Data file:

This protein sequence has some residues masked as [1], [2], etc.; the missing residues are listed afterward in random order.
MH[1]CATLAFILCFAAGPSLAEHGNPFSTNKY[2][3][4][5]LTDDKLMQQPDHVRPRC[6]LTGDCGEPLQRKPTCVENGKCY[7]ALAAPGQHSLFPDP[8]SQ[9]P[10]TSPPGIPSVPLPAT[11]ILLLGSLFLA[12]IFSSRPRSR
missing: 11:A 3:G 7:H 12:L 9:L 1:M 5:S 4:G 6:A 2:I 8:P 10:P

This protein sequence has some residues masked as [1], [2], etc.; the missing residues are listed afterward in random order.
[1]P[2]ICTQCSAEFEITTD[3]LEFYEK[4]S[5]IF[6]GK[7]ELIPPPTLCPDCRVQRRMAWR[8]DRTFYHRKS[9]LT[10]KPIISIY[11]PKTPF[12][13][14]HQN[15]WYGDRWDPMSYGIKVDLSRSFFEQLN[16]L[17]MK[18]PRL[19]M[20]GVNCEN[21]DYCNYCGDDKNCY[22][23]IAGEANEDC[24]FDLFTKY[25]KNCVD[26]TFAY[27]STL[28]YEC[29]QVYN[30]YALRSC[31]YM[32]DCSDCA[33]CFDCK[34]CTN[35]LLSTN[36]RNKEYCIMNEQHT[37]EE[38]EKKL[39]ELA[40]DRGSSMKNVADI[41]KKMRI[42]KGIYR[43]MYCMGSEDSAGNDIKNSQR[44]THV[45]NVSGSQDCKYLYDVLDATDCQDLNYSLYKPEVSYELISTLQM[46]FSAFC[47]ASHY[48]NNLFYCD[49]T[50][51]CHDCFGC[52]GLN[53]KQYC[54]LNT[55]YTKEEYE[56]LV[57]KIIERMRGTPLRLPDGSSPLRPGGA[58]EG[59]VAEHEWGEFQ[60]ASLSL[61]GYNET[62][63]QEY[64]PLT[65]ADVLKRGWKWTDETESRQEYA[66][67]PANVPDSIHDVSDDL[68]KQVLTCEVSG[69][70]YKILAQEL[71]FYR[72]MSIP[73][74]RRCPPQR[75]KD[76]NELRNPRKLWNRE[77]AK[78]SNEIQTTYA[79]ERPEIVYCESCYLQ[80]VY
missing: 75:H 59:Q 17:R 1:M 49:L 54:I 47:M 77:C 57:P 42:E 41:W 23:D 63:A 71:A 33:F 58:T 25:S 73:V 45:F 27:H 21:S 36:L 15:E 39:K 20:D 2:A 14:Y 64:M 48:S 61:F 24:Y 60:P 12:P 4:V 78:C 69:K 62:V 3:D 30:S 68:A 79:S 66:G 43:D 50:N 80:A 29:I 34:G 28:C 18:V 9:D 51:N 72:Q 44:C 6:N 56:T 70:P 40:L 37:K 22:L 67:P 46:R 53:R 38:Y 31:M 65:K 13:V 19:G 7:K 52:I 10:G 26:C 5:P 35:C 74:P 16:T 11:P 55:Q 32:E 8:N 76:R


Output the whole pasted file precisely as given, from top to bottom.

This protein sequence has some residues masked as [1], [2], etc.; the missing residues are listed afterward in random order.
MH[1]CATLAFILCFAAGPSLAEHGNPFSTNKY[2][3][4][5]LTDDKLMQQPDHVRPRC[6]LTGDCGEPLQRKPTCVENGKCY[7]ALAAPGQHSLFPDP[8]SQ[9]P[10]TSPPGIPSVPLPAT[11]ILLLGSLFLA[12]IFSSRPRSR
missing: 11:A 3:G 7:H 12:L 9:L 1:M 5:S 4:G 6:A 2:I 8:P 10:P

This protein sequence has some residues masked as [1], [2], etc.; the missing residues are listed afterward in random order.
[1]P[2]ICTQCSAEFEITTD[3]LEFYEK[4]S[5]IF[6]GK[7]ELIPPPTLCPDCRVQRRMAWR[8]DRTFYHRKS[9]LT[10]KPIISIY[11]PKTPF[12][13][14]HQN[15]WYGDRWDPMSYGIKVDLSRSFFEQLN[16]L[17]MK[18]PRL[19]M[20]GVNCEN[21]DYCNYCGDDKNCY[22][23]IAGEANEDC[24]FDLFTKY[25]KNCVD[26]TFAY[27]STL[28]YEC[29]QVYN[30]YALRSC[31]YM[32]DCSDCA[33]CFDCK[34]CTN[35]LLSTN[36]RNKEYCIMNEQHT[37]EE[38]EKKL[39]ELA[40]DRGSSMKNVADI[41]KKMRI[42]KGIYR[43]MYCMGSEDSAGNDIKNSQR[44]THV[45]NVSGSQDCKYLYDVLDATDCQDLNYSLYKPEVSYELISTLQM[46]FSAFC[47]ASHY[48]NNLFYCD[49]T[50][51]CHDCFGC[52]GLN[53]KQYC[54]LNT[55]YTKEEYE[56]LV[57]KIIERMRGTPLRLPDGSSPLRPGGA[58]EG[59]VAEHEWGEFQ[60]ASLSL[61]GYNET[62][63]QEY[64]PLT[65]ADVLKRGWKWTDETESRQEYA[66][67]PANVPDSIHDVSDDL[68]KQVLTCEVSG[69][70]YKILAQEL[71]FYR[72]MSIP[73][74]RRCPPQR[75]KD[76]NELRNPRKLWNRE[77]AK[78]SNEIQTTYA[79]ERPEIVYCESCYLQ[80]VY
missing: 75:H 59:Q 17:R 1:M 49:L 54:I 47:M 77:C 57:P 42:E 41:W 23:D 63:A 71:A 33:F 58:T 25:S 73:V 45:F 27:H 21:S 36:L 15:E 39:K 20:D 2:A 14:Y 64:M 48:S 61:F 24:Y 60:P 12:P 4:V 78:C 69:K 62:V 3:D 30:S 68:A 79:S 66:G 43:D 50:N 80:A 29:I 34:G 28:C 18:V 9:D 51:N 72:Q 44:C 6:N 56:T 70:P 40:L 37:K 22:L 67:P 46:R 53:R 38:Y 31:M 65:K 13:V 19:G 7:K 52:I 10:G 26:C 5:P 35:C 74:P 16:T 11:P 55:Q 32:E 8:N 76:R